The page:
Confederate monuments will be taken down in Charlottesville almost four years after violent rally

Confederate monuments will be taken down in Charlottesville almost four years after violent rally
AP Photo/Steve Helber, File
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Confederate monuments in Charlottesville, Virginia are set to be removed following a vote by the city council, years after the deadly neo-Nazi rally that took place in the city in 2017. 

Charlottesville City Council voted unanimously Monday evening to take down the statues of Confederate generals Robert E. Lee and Stonewall Jackson from public parks downtown. Over 50 people spoke during the public hearing, expressing the opinion that the statues should be taken down. The city resolved to “remove, relocate, contextualize or cover the Statues.”

“We look forward to transforming our downtown parks by removing these racist symbols of Charlottesville’s past,” Brian Wheeler, director of communications for the City of Charlottesville, told CNN. “There remains much work to be done in Charlottesville’s future as we work towards the goals of racial and economic justice, but this is an important milestone in that journey.”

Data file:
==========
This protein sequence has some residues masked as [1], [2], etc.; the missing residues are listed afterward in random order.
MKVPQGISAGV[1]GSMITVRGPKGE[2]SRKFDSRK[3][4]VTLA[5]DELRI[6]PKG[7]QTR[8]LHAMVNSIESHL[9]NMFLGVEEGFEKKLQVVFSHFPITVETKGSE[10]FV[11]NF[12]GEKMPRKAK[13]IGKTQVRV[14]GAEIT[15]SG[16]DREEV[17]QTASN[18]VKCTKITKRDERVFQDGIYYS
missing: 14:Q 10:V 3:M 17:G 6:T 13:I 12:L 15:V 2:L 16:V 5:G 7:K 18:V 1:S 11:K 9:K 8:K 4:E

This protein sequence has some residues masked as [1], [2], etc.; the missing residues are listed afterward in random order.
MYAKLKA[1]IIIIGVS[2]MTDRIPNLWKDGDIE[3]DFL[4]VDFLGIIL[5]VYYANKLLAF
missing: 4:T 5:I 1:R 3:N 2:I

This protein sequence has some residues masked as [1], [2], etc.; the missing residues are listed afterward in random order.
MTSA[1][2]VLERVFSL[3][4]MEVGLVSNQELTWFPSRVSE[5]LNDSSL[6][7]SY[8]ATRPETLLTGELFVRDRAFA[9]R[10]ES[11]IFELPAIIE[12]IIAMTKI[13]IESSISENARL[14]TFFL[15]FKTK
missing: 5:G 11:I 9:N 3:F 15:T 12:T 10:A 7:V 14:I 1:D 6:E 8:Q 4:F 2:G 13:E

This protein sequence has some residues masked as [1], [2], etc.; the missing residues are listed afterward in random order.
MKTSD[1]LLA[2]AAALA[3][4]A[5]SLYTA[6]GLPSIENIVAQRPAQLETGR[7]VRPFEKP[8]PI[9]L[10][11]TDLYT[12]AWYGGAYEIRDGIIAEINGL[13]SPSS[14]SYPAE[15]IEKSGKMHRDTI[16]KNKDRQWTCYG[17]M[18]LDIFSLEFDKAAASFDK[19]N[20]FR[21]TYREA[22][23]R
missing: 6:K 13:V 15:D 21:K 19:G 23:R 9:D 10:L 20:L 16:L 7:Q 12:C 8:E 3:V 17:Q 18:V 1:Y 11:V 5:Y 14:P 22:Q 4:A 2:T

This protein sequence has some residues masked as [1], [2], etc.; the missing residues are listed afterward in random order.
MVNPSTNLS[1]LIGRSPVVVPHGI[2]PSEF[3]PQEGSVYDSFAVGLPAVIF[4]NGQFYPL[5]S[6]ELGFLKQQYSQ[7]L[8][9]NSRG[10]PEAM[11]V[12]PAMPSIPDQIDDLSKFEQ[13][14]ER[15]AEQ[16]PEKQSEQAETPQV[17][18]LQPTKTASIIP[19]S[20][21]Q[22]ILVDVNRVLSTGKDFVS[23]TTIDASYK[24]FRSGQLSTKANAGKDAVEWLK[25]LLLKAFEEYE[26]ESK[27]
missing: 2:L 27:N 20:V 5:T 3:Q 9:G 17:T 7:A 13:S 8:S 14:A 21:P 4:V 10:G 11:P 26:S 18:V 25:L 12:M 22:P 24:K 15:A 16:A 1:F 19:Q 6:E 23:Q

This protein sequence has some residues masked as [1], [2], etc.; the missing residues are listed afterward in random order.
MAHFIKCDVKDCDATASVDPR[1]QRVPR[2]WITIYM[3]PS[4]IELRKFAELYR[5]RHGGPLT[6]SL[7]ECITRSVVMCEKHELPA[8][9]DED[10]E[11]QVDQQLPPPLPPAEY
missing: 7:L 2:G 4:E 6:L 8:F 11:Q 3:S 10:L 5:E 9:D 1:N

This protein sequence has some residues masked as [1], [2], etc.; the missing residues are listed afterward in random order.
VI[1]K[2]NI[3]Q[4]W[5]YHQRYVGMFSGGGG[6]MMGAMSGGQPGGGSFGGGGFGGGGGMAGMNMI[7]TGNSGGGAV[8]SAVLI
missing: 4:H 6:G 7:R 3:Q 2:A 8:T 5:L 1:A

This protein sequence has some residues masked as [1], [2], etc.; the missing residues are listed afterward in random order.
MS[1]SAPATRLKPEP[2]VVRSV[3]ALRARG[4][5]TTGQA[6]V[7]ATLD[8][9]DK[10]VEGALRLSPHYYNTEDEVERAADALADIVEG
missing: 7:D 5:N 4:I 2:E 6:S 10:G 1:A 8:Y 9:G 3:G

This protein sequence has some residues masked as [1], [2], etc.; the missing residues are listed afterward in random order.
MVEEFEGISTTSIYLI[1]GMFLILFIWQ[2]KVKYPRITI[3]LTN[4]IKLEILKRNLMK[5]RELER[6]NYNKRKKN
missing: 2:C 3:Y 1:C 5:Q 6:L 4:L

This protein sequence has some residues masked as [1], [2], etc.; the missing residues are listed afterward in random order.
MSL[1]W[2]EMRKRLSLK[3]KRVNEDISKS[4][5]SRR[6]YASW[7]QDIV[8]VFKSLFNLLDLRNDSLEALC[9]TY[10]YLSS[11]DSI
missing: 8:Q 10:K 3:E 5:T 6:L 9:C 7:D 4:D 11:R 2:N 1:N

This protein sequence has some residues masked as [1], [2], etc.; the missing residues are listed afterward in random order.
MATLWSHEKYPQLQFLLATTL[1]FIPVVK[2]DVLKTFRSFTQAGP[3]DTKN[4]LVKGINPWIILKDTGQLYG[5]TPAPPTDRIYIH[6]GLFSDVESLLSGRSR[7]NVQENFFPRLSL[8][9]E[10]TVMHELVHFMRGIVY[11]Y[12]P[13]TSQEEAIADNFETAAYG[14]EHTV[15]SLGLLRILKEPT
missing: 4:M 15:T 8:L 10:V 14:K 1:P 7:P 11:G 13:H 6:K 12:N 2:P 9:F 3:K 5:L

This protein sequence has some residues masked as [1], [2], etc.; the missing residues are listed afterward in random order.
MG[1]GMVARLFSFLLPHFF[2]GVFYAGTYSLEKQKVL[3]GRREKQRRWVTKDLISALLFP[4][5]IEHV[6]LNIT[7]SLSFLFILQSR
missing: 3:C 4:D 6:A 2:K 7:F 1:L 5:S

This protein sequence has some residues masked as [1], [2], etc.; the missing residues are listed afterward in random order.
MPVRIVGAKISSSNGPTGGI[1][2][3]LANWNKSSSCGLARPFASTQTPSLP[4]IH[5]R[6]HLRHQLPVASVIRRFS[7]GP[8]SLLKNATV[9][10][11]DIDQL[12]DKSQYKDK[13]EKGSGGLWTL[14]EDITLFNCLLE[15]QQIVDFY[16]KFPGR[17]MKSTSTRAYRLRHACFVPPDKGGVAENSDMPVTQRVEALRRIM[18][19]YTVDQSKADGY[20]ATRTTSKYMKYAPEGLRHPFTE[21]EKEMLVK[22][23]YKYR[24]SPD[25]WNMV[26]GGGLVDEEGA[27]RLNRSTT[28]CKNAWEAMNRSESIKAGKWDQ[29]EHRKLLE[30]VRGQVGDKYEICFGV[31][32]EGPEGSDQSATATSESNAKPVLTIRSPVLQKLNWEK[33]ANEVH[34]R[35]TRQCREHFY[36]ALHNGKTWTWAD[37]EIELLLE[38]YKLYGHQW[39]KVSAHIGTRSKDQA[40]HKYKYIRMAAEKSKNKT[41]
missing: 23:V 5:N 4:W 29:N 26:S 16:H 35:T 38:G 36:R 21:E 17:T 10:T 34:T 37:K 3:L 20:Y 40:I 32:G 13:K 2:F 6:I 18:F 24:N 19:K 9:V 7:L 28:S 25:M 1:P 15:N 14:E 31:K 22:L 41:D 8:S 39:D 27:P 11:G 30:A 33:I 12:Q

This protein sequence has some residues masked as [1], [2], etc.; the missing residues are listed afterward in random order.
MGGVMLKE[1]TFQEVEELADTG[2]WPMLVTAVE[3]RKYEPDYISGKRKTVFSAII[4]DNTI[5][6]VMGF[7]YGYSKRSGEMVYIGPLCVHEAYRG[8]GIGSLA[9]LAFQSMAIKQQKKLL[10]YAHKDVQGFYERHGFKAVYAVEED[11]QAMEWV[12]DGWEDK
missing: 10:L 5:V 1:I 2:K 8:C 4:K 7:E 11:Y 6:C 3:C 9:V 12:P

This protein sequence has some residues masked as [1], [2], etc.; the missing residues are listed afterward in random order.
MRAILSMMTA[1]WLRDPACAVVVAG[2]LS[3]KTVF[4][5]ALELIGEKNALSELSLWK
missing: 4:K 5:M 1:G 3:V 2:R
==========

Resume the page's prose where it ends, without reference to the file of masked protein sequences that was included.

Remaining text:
Far-right groups, including neo-Nazis, white nationalists, and members of the Klu Klux Klan gathered for a “Unite the Right” rally in Charlottesville in August 2017. 

The rally was held to protest the removal of the city’s Confederate statues, which was proposed after the 2015 church shooting in Charleston, South Carolina, where a white supremacist shot and killed nine black members of a church congregation.

The statues of Lee and Jackson will not be removed immediately, as the state requires 30 days to pass before the city can offer them to a museum or entity interested in preserving them. 

“The City of Charlottesville offers the statues/sculptures of Confederate General Robert E. Lee and Confederate General Thomas J. ‘Stonewall’ Jackson for relocation and placement to any museum, historical society, government or military battlefield,” the city said in a news alert on its website.

The statues, which are still on display in Market Street Park and Court Square Park, have been repeatedly vandalized over the last several years. In 2019, both statues were spray-painted with “1619,” the year the first slave ship arrived in Virginia.

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